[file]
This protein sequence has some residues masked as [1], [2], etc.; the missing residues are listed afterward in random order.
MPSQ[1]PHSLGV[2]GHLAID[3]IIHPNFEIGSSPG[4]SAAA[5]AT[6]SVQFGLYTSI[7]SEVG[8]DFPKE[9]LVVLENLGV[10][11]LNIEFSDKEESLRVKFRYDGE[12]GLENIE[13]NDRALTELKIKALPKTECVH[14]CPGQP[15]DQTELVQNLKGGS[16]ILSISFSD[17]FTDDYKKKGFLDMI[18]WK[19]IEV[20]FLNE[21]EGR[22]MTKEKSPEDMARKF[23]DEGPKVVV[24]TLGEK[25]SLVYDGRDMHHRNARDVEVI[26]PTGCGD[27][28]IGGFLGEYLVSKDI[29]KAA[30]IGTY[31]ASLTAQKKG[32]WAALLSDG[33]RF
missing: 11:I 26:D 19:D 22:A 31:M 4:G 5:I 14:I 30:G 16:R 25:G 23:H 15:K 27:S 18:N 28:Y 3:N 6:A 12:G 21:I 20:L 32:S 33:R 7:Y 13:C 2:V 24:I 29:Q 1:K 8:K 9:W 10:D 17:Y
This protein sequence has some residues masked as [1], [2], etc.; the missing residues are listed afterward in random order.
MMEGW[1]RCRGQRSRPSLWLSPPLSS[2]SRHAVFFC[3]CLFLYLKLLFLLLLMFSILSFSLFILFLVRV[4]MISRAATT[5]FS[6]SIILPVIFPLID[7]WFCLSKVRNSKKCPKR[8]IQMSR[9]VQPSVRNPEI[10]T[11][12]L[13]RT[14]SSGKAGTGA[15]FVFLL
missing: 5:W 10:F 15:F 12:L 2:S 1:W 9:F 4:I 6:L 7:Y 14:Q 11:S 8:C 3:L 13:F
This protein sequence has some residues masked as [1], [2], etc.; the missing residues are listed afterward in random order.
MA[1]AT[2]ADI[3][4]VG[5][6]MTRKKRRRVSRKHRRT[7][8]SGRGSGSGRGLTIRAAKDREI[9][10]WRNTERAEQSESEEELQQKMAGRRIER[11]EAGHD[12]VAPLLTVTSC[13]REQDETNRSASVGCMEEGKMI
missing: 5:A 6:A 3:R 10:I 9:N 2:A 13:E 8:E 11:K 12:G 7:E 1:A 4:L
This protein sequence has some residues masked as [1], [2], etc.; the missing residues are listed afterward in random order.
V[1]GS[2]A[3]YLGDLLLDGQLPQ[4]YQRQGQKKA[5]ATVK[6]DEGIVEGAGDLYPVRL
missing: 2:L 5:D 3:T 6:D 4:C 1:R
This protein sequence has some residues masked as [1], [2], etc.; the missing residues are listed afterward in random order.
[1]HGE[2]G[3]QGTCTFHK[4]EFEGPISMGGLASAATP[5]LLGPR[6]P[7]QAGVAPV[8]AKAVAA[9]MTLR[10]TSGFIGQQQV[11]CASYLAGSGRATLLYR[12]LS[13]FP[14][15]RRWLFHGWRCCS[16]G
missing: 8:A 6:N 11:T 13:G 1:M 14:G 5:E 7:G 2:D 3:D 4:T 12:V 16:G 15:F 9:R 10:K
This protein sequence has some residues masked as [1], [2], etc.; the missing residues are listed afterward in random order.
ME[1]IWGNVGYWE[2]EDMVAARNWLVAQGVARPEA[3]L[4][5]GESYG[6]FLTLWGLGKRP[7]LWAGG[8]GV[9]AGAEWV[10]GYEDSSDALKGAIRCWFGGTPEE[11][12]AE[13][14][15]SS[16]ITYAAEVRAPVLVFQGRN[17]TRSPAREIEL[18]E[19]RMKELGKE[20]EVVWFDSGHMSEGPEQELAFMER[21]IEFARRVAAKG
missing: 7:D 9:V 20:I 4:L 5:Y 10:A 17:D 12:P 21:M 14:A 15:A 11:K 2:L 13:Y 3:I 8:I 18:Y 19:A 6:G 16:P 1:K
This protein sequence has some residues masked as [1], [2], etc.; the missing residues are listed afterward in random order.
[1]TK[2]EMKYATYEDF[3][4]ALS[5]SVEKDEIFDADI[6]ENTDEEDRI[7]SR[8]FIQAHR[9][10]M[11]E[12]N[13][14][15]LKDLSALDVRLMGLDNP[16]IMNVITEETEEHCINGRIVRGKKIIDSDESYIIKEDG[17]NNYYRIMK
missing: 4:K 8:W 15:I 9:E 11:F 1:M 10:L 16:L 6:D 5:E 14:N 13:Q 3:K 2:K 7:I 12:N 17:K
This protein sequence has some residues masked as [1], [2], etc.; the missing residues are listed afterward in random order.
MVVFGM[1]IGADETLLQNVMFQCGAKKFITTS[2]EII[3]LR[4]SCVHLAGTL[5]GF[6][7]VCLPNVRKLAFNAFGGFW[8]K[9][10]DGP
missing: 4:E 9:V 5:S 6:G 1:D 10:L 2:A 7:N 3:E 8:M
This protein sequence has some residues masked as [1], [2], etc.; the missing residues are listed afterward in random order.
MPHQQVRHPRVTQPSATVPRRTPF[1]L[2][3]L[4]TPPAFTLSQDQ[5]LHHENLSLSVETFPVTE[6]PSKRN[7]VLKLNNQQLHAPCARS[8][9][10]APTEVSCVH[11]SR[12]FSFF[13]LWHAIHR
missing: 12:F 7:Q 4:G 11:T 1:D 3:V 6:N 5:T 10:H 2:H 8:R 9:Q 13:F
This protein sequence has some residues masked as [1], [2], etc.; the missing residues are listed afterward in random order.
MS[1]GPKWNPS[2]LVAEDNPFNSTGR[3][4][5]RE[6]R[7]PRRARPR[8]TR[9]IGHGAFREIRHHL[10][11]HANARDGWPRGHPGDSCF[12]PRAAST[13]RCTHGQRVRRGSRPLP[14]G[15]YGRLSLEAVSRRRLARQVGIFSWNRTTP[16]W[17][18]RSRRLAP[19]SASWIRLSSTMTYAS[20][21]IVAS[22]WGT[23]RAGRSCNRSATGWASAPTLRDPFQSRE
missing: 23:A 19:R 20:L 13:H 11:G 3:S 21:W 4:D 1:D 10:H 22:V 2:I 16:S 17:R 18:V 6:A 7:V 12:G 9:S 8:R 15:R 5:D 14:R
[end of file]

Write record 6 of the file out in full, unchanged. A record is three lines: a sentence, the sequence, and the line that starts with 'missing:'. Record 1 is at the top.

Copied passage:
This protein sequence has some residues masked as [1], [2], etc.; the missing residues are listed afterward in random order.
ME[1]IWGNVGYWE[2]EDMVAARNWLVAQGVARPEA[3]L[4][5]GESYG[6]FLTLWGLGKRP[7]LWAGG[8]GV[9]AGAEWV[10]GYEDSSDALKGAIRCWFGGTPEE[11][12]AE[13][14][15]SS[16]ITYAAEVRAPVLVFQGRN[17]TRSPAREIEL[18]E[19]RMKELGKE[20]EVVWFDSGHMSEGPEQELAFMER[21]IEFARRVAAKG
missing: 7:D 9:V 20:I 4:L 5:Y 10:A 17:D 12:P 21:M 14:A 15:A 11:K 2:L 13:Y 3:I 8:I 18:Y 19:A 6:G 16:P 1:K